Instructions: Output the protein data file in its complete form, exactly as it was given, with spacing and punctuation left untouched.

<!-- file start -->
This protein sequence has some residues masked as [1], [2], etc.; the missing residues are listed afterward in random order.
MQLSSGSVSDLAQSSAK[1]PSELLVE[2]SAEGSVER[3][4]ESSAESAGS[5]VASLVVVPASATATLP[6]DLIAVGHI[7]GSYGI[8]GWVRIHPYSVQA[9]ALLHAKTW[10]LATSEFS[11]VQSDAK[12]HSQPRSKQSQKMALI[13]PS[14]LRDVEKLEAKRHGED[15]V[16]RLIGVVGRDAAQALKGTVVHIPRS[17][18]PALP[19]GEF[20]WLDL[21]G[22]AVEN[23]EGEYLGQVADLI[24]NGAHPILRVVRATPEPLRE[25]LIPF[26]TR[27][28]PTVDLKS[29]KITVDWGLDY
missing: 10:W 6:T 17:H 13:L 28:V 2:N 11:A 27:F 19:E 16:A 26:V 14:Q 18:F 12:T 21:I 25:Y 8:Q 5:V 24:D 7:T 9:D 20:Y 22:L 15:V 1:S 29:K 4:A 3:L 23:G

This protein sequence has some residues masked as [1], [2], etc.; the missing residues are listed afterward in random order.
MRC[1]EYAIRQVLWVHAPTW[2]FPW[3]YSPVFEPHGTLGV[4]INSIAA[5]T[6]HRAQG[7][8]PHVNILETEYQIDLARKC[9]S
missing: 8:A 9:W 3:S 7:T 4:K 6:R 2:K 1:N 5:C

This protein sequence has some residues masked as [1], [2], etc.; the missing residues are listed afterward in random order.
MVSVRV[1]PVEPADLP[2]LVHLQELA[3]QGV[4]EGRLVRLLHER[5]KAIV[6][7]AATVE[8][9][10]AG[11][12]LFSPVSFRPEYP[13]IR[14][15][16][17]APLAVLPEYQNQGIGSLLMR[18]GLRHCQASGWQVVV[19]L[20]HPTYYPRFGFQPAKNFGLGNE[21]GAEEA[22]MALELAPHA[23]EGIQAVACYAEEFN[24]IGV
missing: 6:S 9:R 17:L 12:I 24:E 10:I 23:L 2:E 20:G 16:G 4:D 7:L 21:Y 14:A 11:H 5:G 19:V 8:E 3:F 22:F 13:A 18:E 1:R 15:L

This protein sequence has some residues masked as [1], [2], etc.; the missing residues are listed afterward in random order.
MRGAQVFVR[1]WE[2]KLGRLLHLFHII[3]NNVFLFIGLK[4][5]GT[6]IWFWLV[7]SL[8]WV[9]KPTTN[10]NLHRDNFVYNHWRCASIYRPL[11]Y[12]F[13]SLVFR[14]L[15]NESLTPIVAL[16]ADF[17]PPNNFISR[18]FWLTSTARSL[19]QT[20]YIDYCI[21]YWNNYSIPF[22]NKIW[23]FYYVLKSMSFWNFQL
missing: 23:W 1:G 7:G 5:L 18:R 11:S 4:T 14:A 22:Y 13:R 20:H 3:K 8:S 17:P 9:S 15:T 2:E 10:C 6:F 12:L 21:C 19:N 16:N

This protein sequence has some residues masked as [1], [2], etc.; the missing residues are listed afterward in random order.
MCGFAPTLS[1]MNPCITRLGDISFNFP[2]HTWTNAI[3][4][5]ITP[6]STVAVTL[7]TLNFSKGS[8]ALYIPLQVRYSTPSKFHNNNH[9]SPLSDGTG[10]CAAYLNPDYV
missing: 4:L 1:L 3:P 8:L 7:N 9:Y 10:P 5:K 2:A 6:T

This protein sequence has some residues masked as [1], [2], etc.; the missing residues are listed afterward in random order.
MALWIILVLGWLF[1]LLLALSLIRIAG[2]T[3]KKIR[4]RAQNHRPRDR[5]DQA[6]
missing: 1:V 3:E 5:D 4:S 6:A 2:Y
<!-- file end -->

This protein sequence has some residues masked as [1], [2], etc.; the missing residues are listed afterward in random order.
MQLSSGSVSDLAQSSAK[1]PSELLVE[2]SAEGSVER[3][4]ESSAESAGS[5]VASLVVVPASATATLP[6]DLIAVGHI[7]GSYGI[8]GWVRIHPYSVQA[9]ALLHAKTW[10]LATSEFS[11]VQSDAK[12]HSQPRSKQSQKMALI[13]PS[14]LRDVEKLEAKRHGED[15]V[16]RLIGVVGRDAAQALKGTVVHIPRS[17][18]PALP[19]GEF[20]WLDL[21]G[22]AVEN[23]EGEYLGQVADLI[24]NGAHPILRVVRATPEPLRE[25]LIPF[26]TR[27][28]PTVDLKS[29]KITVDWGLDY
missing: 10:W 6:T 17:H 13:L 28:V 2:N 11:A 27:F 19:E 16:A 26:V 14:Q 18:F 12:T 21:I 25:Y 8:Q 5:V 24:D 7:T 9:D 20:Y 22:L 15:V 1:S 29:K 4:A 3:L 23:G

This protein sequence has some residues masked as [1], [2], etc.; the missing residues are listed afterward in random order.
MRC[1]EYAIRQVLWVHAPTW[2]FPW[3]YSPVFEPHGTLGV[4]INSIAA[5]T[6]HRAQG[7][8]PHVNILETEYQIDLARKC[9]S
missing: 8:A 9:W 3:S 7:T 4:K 6:R 2:K 1:N 5:C

This protein sequence has some residues masked as [1], [2], etc.; the missing residues are listed afterward in random order.
MVSVRV[1]PVEPADLP[2]LVHLQELA[3]QGV[4]EGRLVRLLHER[5]KAIV[6][7]AATVE[8][9][10]AG[11][12]LFSPVSFRPEYP[13]IR[14][15][16][17]APLAVLPEYQNQGIGSLLMR[18]GLRHCQASGWQVVV[19]L[20]HPTYYPRFGFQPAKNFGLGNE[21]GAEEA[22]MALELAPHA[23]EGIQAVACYAEEFN[24]IGV
missing: 6:S 9:R 17:L 12:I 24:E 10:I 23:L 2:E 20:G 16:G 4:D 7:L 21:Y 14:A 11:H 5:G 19:V 8:E 3:F 22:F 13:A 18:E 1:R 15:L

This protein sequence has some residues masked as [1], [2], etc.; the missing residues are listed afterward in random order.
MRGAQVFVR[1]WE[2]KLGRLLHLFHII[3]NNVFLFIGLK[4][5]GT[6]IWFWLV[7]SL[8]WV[9]KPTTN[10]NLHRDNFVYNHWRCASIYRPL[11]Y[12]F[13]SLVFR[14]L[15]NESLTPIVAL[16]ADF[17]PPNNFISR[18]FWLTSTARSL[19]QT[20]YIDYCI[21]YWNNYSIPF[22]NKIW[23]FYYVLKSMSFWNFQL
missing: 23:W 1:G 7:G 5:L 18:R 11:S 4:T 14:A 22:Y 13:R 20:H 3:K 8:S 17:P 9:S 15:T 2:E 10:C 6:F 12:L 21:C 19:N 16:N

This protein sequence has some residues masked as [1], [2], etc.; the missing residues are listed afterward in random order.
MCGFAPTLS[1]MNPCITRLGDISFNFP[2]HTWTNAI[3][4][5]ITP[6]STVAVTL[7]TLNFSKGS[8]ALYIPLQVRYSTPSKFHNNNH[9]SPLSDGTG[10]CAAYLNPDYV
missing: 4:L 1:L 3:P 8:L 7:N 9:Y 10:P 5:K 2:A 6:T

This protein sequence has some residues masked as [1], [2], etc.; the missing residues are listed afterward in random order.
MALWIILVLGWLF[1]LLLALSLIRIAG[2]T[3]KKIR[4]RAQNHRPRDR[5]DQA[6]
missing: 1:V 3:E 5:D 4:S 6:A 2:Y